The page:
African governments must plan to prevent conflicts

President John Mahama
President John Mahama

President John Dramani Mahama on Monday called on African governments to employ systemic thinking and planning to conflict prevention and peace-building.

He said the move was more proactive than the current regime of fragmentation and “accidental” strategies adopted to prevent and resolve conflicts.

President Mahama said this in a speech read on his behalf at the opening session of the African Union Commission (AUC) and Economic Community of West African States (ECOWAS) Consultation forum organized by the United Nations Development Programme (UNDP) in Accra.

It was on the theme: “Building National Peace Infrastructures: Strengthening National, Regional and Continental Co-ordination in Conflict Prevention”.

President Mahama said major changes in perspective and emergence of attitudes conducive to co-operation at new levels were required to achieve sustainable conflict prevention and peace-building.

He called on African governments to build collaborative relationships with development partners to strengthen national capacity for prevention, management and resolution of conflicts, provide training and advice to national and local institutions and leadership to enable them manage conflicts constructively and to engage peacefully in political transitions.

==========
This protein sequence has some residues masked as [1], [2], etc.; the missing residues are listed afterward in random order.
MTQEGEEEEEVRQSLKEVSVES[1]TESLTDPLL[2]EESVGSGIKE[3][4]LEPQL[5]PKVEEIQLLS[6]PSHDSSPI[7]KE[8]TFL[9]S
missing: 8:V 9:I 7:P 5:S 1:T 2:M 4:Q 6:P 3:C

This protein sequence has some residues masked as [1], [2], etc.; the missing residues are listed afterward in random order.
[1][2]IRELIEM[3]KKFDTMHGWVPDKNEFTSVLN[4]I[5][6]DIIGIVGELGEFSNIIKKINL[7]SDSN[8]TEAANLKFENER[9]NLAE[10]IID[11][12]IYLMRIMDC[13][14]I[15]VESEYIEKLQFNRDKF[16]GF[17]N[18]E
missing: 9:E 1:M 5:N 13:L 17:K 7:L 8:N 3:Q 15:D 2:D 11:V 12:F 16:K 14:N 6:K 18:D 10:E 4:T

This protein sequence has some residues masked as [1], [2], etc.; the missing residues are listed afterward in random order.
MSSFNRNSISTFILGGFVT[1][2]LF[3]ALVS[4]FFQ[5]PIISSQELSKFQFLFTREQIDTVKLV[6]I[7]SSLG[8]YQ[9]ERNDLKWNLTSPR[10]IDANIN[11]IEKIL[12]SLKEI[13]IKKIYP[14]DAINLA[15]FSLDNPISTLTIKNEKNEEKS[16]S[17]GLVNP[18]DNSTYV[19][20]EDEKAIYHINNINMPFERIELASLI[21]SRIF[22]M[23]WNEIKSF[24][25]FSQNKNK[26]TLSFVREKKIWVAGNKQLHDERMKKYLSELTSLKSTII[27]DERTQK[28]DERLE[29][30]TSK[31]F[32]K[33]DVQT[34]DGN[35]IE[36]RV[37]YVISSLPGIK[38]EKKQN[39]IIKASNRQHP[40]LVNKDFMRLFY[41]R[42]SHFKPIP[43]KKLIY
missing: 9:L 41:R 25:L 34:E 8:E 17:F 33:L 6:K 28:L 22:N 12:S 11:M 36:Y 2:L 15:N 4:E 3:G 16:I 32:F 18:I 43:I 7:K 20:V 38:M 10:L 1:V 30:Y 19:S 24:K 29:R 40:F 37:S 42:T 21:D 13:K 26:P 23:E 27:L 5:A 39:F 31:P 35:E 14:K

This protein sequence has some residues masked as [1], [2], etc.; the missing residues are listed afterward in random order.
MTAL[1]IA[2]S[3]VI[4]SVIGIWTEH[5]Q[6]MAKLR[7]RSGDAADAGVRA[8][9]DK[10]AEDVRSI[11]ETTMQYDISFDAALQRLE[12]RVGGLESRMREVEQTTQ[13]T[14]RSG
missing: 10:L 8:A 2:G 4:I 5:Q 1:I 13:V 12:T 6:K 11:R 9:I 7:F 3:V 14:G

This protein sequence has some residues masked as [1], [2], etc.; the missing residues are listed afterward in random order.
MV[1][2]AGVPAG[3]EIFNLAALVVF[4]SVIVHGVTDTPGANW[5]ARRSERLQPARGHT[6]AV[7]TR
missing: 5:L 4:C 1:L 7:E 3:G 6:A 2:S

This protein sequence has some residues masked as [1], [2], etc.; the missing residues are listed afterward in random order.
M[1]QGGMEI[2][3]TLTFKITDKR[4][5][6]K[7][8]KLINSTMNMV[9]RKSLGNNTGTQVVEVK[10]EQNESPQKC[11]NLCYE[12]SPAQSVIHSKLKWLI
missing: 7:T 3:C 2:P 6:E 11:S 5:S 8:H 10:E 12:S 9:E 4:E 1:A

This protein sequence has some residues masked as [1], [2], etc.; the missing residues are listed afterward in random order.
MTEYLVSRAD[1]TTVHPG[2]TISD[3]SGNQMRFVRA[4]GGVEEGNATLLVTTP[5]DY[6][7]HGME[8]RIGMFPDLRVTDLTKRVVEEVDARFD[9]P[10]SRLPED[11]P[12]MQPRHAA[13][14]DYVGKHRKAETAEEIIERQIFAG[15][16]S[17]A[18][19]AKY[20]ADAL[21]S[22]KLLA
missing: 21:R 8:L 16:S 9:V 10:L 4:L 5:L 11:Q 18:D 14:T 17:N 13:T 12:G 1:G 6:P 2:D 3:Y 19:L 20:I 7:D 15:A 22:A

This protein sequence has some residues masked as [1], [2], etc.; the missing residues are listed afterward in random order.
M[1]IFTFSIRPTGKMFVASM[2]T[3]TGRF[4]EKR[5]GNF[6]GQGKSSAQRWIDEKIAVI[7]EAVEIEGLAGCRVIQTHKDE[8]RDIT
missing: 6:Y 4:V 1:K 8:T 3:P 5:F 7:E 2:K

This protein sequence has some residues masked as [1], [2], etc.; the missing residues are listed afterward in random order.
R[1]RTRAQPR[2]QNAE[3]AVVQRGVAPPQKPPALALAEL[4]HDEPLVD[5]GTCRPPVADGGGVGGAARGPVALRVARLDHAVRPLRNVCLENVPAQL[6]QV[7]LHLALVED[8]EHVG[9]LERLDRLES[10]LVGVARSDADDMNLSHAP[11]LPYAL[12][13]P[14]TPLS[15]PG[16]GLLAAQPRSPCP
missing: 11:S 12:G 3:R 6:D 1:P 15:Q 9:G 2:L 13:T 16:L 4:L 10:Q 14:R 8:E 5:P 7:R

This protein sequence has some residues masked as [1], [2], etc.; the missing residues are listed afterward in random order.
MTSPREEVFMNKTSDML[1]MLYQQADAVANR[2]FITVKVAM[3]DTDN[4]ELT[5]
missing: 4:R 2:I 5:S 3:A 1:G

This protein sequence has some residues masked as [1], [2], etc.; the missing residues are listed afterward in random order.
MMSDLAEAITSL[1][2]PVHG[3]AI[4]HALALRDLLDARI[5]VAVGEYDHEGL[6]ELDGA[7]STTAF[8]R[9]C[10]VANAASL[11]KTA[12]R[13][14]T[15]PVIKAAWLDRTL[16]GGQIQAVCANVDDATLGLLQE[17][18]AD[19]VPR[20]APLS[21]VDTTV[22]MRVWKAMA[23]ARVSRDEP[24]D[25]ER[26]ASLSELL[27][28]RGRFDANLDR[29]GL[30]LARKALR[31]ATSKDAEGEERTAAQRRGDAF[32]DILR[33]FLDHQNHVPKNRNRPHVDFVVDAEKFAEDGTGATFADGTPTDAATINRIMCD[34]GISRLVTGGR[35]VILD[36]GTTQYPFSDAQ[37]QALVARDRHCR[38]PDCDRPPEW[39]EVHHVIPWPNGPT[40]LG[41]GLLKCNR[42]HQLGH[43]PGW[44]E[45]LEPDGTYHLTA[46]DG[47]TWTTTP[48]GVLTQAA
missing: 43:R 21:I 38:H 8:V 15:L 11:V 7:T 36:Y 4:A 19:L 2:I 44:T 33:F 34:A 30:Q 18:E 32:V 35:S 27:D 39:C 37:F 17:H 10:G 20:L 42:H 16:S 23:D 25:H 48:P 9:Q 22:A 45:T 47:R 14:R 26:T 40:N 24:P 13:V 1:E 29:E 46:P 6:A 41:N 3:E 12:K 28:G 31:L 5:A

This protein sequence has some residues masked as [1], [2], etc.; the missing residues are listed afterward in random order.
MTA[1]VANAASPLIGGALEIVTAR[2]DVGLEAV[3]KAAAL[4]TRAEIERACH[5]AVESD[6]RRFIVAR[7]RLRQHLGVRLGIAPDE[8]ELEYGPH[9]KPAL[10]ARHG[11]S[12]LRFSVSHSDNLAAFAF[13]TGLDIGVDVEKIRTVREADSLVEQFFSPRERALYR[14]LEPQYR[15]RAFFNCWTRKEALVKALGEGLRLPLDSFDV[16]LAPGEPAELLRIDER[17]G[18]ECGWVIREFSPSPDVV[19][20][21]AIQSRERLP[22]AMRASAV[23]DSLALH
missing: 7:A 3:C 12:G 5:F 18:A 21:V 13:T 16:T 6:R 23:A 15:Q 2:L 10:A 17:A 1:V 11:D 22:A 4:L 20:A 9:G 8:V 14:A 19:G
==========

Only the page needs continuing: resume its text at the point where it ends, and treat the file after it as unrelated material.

In a speech read on behalf of Mr Kadre Desire Ouedraogo, President of the ECOWAS Commission, he described the peace and security situation in the continent as fragile, adding that recent experiences in Mali, Guinea Bissau, Central African Republic, Madagascar and Egypt demonstrated the situation.

He described the forum as timely, aimed at preventing, mitigating and resolving violent conflicts and to rebuild in situations where violence had been contained.

Mr Ouedraogo expressed optimism that individual and collective initiatives would contribute to stabilize the African Region and sustain development of the citizenry.

“The time has come to integrate these efforts so as to maximize cost-effectiveness and benefits,” he added.

Ms Ruby Sandhu-Rojon, UN Resident Co-ordinator and UNDP Resident Representative, called on the participants to learn from Ghana’s commitment and peace infrastructure efforts.

“Ghana is not perfect… But despite it all, the political parties, the media, civil society, the Police Service, youth groups, women groups, the National Peace Council, traditional leaders such as the Asantehene…  played their parts to great and evident success,” she said.

The two-day event is expected to focus on an agreed framework for the elaboration of a regional action plan for establishing and operationalising national infrastructures for peace, including national early warning systems.

It aims at bringing together key partners in the West African Region to consult on how best to strengthen linkages between national, regional and continental initiatives on conflict prevention and mediation.

Participants attending the event include representatives from the AUC, ECOWAS, Ministers of the Interior, representatives of national peace infrastructures and UNDP.

Source: GNA

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